For once, it is not my fault that I didn’t write a post last week. Nor was it the young master’s fault. The internet went down mid draft and after much fiddling on my husband’s part and much emailing and phoning on the son-in-law’s part, the delivery of a new but unnecessary hub and several vans and men in a hole in the pavement, normal service was resumed. So, here we are nearly a week later.
It is a relief to get back to thinking about flowers.
Now, no quilt of country flowers would be complete without a foxglove – and especially the common purply-pink one, Digitalis purpurea, which seeds itself in unexpected places when once admitted to the garden. In the past I’ve tried to grow white varieties or pale frilly pink ones but their seeds always reverted to the purply-pink ones, so I gave up and embraced what nature delivered. I dare say in Vita Sackville-West’s white garden at Sissinghurst (which has always had the most wonderful white foxgloves when I’ve visited), a team of gardeners sew tray loads of seed and hand pick the ones likely to be white – possibly an easier job than I thought as I’ve just remembered that Katherine Swift (The Morville Year p.75-6) does this all the time. Now to find the book….With it in my hands, I can tell you that when the foxglove’s basal rosette appears and is of a downy grey appearance, the flowers should be white, while a dark flush staining the midrib of the leaves indicates a coloured flower. Pity, now I know the technique, that too little time and the small matter of a lack of a garden of our own should be the limiting factors. Such is life.
In the same book,Katherine Swift also points out that wild foxgloves, like the wild English bluebell, also have their bells all on the one side, which she rather likes – and so do I. (See illustration immediately below.) The hybrids with massed bells bunched up close to each other with not a centimetre of stem visible between them look too blousey and top heavy, especially when the little seed heads of the earlier bells have formed lower down and the bigger leaves at the base have started to go brown and get a bit shrivelled. (See last photograph in blog post.) Compared to these sturdy sentinels, the gently inclined heads of the single sided flowers manage to look more attractive even when past their best. Once again, less is more.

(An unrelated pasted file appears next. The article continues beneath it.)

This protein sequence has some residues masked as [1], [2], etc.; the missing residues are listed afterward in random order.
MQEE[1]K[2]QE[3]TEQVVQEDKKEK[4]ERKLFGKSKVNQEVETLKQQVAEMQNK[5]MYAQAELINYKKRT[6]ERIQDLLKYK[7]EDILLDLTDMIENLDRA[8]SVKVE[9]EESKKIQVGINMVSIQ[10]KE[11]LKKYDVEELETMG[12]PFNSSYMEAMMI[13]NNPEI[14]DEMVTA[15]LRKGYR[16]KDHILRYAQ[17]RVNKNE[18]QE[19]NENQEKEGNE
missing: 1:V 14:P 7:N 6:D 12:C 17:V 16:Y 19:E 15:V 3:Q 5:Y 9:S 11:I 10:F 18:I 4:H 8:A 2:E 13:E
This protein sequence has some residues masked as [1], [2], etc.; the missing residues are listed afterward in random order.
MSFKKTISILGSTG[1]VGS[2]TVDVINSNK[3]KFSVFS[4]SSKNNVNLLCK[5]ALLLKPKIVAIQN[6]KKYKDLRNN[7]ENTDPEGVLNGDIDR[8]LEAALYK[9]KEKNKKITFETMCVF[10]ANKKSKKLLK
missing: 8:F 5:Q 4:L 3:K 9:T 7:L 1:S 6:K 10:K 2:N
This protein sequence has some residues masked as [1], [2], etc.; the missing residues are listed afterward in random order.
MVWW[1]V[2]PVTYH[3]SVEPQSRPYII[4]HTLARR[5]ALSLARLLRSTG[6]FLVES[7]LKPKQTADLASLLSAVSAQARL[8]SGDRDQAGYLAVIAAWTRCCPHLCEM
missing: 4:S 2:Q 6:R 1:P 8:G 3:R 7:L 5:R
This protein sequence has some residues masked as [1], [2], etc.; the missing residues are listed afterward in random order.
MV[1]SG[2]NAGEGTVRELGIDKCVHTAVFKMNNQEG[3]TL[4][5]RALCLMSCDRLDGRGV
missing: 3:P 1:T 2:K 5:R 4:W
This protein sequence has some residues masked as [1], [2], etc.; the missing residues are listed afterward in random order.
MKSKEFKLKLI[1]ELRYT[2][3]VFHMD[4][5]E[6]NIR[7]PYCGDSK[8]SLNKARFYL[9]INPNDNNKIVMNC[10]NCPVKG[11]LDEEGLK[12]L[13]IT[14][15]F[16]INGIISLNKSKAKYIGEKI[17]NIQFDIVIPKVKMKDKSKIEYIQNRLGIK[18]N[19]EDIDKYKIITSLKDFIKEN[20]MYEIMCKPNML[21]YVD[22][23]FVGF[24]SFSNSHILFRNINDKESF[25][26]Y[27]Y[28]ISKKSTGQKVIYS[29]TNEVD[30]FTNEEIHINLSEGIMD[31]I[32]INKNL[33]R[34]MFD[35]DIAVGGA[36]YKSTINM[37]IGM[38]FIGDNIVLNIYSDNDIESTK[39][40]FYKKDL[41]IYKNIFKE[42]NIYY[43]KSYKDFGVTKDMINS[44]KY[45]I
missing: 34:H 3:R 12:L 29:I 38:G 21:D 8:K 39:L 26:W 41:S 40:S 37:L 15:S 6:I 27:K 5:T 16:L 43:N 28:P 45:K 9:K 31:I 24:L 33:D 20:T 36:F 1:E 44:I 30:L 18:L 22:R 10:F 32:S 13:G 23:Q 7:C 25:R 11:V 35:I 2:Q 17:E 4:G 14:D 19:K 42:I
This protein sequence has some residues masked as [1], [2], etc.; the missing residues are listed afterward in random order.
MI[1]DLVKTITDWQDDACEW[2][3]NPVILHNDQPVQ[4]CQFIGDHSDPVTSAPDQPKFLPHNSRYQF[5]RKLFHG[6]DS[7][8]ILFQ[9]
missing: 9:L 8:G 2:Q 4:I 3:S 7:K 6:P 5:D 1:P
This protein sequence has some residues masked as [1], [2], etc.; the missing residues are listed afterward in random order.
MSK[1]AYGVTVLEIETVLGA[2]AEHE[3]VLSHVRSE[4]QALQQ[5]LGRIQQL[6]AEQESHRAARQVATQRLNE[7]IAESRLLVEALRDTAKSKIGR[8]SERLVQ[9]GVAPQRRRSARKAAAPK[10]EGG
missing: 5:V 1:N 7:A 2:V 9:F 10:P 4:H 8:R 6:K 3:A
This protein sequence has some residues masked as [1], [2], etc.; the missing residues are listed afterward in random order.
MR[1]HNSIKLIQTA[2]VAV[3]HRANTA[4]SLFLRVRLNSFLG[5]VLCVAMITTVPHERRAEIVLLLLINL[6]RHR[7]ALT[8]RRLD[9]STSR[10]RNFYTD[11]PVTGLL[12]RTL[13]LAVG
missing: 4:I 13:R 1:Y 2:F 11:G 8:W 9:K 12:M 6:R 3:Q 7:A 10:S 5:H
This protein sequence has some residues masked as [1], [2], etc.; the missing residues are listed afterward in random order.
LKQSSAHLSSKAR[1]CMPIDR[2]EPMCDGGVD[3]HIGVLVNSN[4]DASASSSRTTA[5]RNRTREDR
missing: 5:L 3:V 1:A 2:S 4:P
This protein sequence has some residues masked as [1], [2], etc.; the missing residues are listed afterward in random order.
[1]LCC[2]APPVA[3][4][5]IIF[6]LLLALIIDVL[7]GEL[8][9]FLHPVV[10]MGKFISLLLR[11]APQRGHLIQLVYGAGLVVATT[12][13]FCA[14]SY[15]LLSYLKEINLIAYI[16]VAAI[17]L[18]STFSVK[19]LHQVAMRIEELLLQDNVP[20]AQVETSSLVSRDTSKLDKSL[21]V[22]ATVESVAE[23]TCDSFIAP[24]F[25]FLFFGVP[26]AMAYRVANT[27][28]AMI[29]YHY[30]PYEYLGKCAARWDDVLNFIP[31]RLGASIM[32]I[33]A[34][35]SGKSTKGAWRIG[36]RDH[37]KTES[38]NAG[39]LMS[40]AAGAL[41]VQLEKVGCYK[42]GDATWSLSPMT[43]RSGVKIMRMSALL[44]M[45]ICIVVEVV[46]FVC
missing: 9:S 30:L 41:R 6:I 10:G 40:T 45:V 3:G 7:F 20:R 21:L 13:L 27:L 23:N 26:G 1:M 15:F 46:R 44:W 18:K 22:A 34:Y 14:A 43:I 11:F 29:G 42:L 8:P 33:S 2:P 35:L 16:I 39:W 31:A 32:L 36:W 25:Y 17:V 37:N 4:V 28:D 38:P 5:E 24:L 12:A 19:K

When I was young, my mother was always slightly neurotic if I came home with a bunch of wild flowers containing foxgloves for they were commonly known to be toxic, and had a bad reputation from incautious use in folk medicine. Much washing of hands ensued. In Richard Mabey’s “Flora Britannica” (so useful since found for a fiver in a charity shop) he recounts how a doctor, called to examine a herb-woman living in a wood in Repton found she had been treating herself with digitalis tea to combat breathlessness but had then moved on to eating the ‘tea leaves’ in sandwiches instead (presumably in this way taking in too much of the toxin, though Mabey disappoints by assuming the reader to have enough knowledge of plant toxicology to work out the moral of the tale for themselves.). I think I’ll stick to cucumber sandwiches from now on.
Of course today digitalis has been tamed and is an important drug for the heart, whose beat it slows and strengthens. It also acts as a diuretic, supporting the kidneys to clear the body of excess fluid. Dropsy (accumulation of fluid in body tissues) was a terrible affliction and fortunately is an almost unheard of disease nowadays. In the late C18th, digitalis was used in its treatment but the results were unpredictable. Later in the century, physician and botanist, William Withering studied the plant, isolated the toxic part and quantified its effects to the point at which it became a useful medicine. Henry Fielding (1707-1754), author of “Tom Jones” and a sufferer of dropsy, was a bit too early to benefit from this knowledge and in “The Journal of a Voyage to Lisbon” describes in ghastly detail how the only alternative was purging or tapping, in which water was drawn off the body – up to 14 quarts at one time. Before he set off on his voyage he discovered that the lad serving as ship’s surgeon had never tapped for dropsy, so he called for a surgeon to tap him preventatively, and a mere 10 quarts was removed! Fielding did get to Lisbon but only survived a couple of months more – no wonder. Like Pepys and the removal of his bladder stone – WITHOUT ANASTHETIC – Fielding’s account of his operations is up there with the best of surprisingly horrible bits of literature that you don’t want to carry on reading but somehow just can’t bring yourself to stop. I’m longing to ask if anyone can think of any other literary horrors like these but then again I’m not sure I shall want to read the results. It’s one thing to be ambushed by unexpected surgery of a gory nature, it’s quite another thing to knowingly open a book with the sole purpose of reading such things.
I managed a penultimate day visit to the V&A’s Opus Anglicanum exhibition last Saturday and hope to blog about this soon since – although the exhibition is over and thus unvisitable – the importance of the subject is much greater than you might imagine.